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I've been working on a tool for a client that wants to be able to create web forms to use on their site without learning any programming at all. At the same time, I don't trust any data from the browser side on a web site. I always assume that the browser side is open to hackers. That means any submitted form data has to be validated before it is accepted. Here's what I did...
For publishing, I used the CKEditor, which is the web browser rich editor I've standardized on. For most web publishing uses, I use an icon set that doesn't include the buttons for creating fields and forms. For this use, I turned those back on. The result is that right off the bat I've got a slick editor that lets the publishers lay out the form any way they want. The output from the editor is a big chunk of html stored in a text field on the Domino form when it is submitted.
The tricky part comes when the new form layout is saved. A webQuerySave agent reads the html that contains the form and parses out all the fields, keeping track of the field names, values, option lists, field types, and so on. In short, the agent quickly grabs all the information needed to validate the forms that will ultimately get submitted by an end user. This was really the tricky part, since the HTML isn't xml compliant enough to use existing parsing tools. You've got to account for all kinds of perfectly common variation in how field parameters are specified. Once you get it right though, the possibilities really open up. Field names are checked against a list of reserved field names, and a simple list of the field names is saved back so that the publisher can pick from them to indicate which are to be required fields.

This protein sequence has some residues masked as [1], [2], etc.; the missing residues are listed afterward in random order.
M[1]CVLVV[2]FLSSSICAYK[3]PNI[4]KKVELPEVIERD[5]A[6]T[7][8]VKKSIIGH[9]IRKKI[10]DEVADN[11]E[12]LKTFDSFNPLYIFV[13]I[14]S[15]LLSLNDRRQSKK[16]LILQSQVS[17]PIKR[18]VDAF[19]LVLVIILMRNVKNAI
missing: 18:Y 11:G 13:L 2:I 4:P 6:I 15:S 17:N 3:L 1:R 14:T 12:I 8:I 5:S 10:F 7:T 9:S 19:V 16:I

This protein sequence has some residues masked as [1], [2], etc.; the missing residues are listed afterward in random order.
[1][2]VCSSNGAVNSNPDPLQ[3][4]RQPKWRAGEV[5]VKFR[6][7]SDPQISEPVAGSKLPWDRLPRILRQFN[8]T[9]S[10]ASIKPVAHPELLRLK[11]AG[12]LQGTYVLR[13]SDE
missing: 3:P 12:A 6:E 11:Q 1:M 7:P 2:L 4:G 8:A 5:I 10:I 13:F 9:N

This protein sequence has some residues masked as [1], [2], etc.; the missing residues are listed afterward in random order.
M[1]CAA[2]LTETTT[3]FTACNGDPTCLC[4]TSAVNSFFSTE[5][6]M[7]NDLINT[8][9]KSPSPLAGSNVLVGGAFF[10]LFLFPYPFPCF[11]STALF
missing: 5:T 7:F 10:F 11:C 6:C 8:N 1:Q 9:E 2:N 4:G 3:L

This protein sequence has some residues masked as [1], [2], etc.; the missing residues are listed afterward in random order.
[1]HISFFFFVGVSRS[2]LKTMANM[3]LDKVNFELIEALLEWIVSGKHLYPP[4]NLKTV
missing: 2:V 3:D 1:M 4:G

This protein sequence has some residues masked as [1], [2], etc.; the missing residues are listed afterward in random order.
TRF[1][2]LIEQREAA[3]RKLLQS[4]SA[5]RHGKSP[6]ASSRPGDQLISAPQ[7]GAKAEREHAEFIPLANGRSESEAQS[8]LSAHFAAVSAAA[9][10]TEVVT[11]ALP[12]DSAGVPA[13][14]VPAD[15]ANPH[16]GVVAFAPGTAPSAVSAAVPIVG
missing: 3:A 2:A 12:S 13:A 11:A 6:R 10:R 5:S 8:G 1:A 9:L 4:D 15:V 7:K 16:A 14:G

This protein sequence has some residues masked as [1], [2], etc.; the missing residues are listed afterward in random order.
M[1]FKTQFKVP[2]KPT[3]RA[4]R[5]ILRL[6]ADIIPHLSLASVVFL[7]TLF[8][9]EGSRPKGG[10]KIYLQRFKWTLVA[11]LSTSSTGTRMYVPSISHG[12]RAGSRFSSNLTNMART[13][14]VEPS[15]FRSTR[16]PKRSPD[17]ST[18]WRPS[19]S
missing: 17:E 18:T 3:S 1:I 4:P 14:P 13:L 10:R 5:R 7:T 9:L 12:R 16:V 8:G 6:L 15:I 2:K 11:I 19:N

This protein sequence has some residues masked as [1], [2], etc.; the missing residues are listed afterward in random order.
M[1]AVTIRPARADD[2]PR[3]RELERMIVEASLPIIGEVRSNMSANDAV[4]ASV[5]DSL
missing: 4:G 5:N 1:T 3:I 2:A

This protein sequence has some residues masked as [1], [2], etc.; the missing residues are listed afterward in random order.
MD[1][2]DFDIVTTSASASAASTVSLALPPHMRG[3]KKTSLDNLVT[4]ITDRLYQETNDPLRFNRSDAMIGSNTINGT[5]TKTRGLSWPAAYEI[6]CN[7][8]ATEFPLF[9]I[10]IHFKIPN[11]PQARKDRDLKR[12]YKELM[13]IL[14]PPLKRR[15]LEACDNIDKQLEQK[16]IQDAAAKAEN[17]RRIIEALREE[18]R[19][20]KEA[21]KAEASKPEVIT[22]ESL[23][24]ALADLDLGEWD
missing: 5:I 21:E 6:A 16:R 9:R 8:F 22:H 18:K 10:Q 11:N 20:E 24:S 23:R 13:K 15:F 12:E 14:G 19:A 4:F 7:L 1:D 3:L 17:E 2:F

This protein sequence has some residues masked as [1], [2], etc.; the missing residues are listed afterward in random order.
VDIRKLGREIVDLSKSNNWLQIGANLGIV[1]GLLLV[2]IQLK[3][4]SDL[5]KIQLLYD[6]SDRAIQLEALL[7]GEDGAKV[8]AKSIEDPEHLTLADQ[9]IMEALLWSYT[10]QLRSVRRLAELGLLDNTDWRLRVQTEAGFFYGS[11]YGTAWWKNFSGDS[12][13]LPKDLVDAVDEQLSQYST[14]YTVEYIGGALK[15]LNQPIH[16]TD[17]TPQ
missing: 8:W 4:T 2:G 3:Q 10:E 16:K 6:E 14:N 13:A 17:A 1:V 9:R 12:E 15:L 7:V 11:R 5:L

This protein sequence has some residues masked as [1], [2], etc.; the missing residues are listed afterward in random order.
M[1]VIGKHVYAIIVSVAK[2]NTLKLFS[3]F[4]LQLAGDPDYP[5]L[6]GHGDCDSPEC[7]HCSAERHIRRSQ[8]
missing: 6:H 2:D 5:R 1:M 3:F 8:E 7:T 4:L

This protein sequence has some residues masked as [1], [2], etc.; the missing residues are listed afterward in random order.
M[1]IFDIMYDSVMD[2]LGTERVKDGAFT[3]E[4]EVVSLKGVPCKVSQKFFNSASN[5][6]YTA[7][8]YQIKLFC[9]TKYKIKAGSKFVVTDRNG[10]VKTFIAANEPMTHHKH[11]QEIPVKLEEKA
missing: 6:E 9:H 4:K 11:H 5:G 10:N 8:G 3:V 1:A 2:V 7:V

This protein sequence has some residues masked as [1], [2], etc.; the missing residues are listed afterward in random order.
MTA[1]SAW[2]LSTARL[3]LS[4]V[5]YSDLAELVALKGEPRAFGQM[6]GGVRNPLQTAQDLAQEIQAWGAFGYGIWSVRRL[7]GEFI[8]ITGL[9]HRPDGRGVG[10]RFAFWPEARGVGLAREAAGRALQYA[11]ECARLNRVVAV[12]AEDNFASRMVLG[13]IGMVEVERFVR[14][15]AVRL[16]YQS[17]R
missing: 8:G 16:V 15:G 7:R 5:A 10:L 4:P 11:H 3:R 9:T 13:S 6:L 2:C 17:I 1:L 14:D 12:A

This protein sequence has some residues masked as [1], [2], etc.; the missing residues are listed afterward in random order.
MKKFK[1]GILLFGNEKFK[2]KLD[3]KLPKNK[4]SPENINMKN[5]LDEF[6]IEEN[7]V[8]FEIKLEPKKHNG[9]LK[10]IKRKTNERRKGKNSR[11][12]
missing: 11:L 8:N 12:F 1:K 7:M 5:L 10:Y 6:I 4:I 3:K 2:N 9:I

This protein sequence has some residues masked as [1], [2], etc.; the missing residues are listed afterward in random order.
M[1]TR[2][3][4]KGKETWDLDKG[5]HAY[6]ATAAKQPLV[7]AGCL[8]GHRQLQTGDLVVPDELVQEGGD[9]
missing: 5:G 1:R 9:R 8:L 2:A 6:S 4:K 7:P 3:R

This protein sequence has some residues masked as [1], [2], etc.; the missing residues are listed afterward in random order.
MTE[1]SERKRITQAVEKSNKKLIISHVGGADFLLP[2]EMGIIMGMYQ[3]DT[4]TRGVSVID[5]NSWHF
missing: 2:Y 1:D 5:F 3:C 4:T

Displaying the finished form to users could be done several ways. One way to do it would be to use DXL to generate an actual Domino based form that matches the fields defined in the layout. The advantage there is that Domino would do all the validation for me and it would be immune to many of the kinds of security attacks that I'd otherwise have to code for myself. In my case, I opted not to go that way because there will be so many different forms. In my case, each of these custom forms has an ID that is used on the website using a special form built into those publishing tools. The custom form's ID is passed as a parameter to a generic form display page. The ID is taken from the parameter and an AJAX call quickly grabs the custom form code and inserts it onto the page. When the form is submitted, the action points to another agent which receives the user data and validates it against the form's definition.
The benefit here is that where we've already empowered non-technical content owners to create and manage rich sites themselves, now we've added the ability to let them design and publish their own forms right within the site in a way that doesn't limit the way the forms are laid out in any way.
Very cool stuff.
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